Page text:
The PowerLite 1761W is a 3LCD projector. It measures 11.5 inches wide by 8.3 inches in diameter by 2.1 inches high when the feet are taken into consideration, which makes it the exact same size as the 1751. Lowering the feet drops the height down to 1.7 inches. These models are among the slimmest projectors that Epson offers for its small-business customers in this category.
The 1761W weighs in at 3.7 pounds, again the same as the other models. This is a very light weight for a full-sized projector, but if you're looking for something that can fit into your pocket, take a look at pico projectors. Pico projectors are roughly the size and weight of an iPod. You can read more about them in this buying guide.
The native aspect ratio is listed at 16:10 (the 1751's native aspect ratio is 4:3). It can be resized to 4:3 and 16:9, according to the company, and the native resolution is WXGA (1200 x 800). (What's an aspect ratio? Click here to find out.) The resolution can be resized to the following formats, depending on your needs:
- 640 x 480 (VGA)
- 800 x 600 (SVGA)
- 1024 x 768 (XGA)
- 1280 x 1024 (SXGA)
- 1400 x 1050 (SXGA+)
- 1440 x 900 (WXGA+)
- 1680 x 1050 (WSXGA+)
- 1600 x 1200 (UXGA)
All of this is the same as the PowerLite 1760W.
The throw ratio range is listed as 1.04 - 1.26. It can project from a distance of 30 inches to 300 inches, the same as both the PowerLite 1751 and the PowerLite X12.
Light output is listed at 2,600 lumens for both color and white light, which is the same as the 1751. (It has 200 fewer lumens than the PowerLite X12.) Lumens are measured using the ISO 21118 Standard, according to Epson.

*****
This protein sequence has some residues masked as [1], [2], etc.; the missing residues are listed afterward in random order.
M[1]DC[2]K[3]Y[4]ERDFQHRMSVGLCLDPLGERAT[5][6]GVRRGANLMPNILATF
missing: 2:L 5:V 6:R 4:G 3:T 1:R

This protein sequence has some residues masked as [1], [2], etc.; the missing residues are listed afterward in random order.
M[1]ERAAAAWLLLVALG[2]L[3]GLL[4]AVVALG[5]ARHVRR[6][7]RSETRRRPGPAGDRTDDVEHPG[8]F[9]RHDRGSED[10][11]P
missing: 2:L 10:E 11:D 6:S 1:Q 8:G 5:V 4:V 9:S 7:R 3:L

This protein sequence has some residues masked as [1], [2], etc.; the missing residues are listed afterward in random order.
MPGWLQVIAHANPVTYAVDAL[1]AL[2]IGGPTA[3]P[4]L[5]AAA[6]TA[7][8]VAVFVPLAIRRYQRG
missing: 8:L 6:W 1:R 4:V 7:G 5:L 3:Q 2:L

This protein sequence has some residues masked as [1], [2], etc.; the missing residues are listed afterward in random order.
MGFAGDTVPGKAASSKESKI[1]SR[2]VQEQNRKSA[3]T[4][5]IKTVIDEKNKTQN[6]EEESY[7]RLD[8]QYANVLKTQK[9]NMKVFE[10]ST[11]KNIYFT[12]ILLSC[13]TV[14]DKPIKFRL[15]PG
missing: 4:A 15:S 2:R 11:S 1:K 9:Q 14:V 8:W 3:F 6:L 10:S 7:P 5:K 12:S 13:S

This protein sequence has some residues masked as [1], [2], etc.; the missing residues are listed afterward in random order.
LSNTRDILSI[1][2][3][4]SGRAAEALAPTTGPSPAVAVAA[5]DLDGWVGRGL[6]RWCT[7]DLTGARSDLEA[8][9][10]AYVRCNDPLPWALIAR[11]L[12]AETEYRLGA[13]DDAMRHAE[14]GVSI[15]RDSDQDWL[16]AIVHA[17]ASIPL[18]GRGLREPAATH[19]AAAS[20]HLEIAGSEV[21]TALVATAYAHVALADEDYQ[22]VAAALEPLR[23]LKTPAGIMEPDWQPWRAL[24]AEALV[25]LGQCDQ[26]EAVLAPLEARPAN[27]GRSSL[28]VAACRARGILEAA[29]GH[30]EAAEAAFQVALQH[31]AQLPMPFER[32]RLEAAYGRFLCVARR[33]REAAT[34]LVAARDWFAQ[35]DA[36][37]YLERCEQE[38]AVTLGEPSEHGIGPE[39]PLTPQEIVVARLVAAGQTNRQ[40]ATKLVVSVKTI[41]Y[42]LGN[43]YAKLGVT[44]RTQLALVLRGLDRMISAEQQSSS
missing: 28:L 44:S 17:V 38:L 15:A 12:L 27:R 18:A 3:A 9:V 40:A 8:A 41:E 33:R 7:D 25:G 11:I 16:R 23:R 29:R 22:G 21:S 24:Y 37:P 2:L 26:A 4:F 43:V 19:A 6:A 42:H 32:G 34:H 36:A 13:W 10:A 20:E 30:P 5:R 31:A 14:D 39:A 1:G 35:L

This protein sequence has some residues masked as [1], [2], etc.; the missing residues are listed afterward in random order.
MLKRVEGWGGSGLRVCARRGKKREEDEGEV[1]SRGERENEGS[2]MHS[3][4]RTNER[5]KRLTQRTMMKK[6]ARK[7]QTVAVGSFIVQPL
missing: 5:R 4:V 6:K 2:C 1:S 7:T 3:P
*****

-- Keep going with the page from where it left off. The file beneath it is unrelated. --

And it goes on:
The 1760W uses a 205-watt UHE E-TORL lamp (Epson's own lamp technology). The company says this lamp lasts up to 4,000 hours in both ECO and Normal Modes. It's curious that this figure is the same since you typically you receive more lamp life when the projector is in ECO Mode, but this little factoid has been consistent among the Epson line.
When purchasing a projector, the lamp lifetime is an important concern because replacing the lamp can get costly. Replacement lamps can run the gamut depending on the type you need, but expect to spend between $100 and $200 for one.
Lamp life can also vary based on the type of viewing modes used and in what type of setting it's used. As the company points out in its product literature, the lamp brightness will decrease over time.
The 1761W comes with one 1-watt speaker, so the same as the 1751. If you want a multimedia projector with powerful built-in audio, take a look at Epson's MegaPlex models. Those come with two 10-watt speakers built in, although they pack on quite a bit of weight as well. It's just the price you have to pay for a louder audio system.
If you're going to use the 1761W in a large environment like a lecture hall, and will require audio, consider using an external audio source.
The fan noise is 30 dB in ECO Mode and 40 dB in Normal Mode, according to Epson.
Unlike the 1760W, the 1761W now includes wireless capabilities as a standard feature. The former model required purchasing an optional Quick Connect wireless USB key and wireless 802.11 b/g/n LAN card. Now, however, the wireless LAN module comes with the projector. The wireless USB key is still sold separately.
There are several inputs: computer/component video: Mini D-sub HD 15 pin; composite video: RCA; audio in: mini stereo; HDMI; Wireless port 802.11 b/g/n; Type A USB connector; and Type B USB connector.
If you're not sure of the differences between Type A and Type B USB ports, here's a fast lesson on the difference between the two inputs: Type A looks like a rectangle and is the kind that you'll use with a memory stick. Type B looks like a square and is used for connecting other computer peripherals, such as a mouse.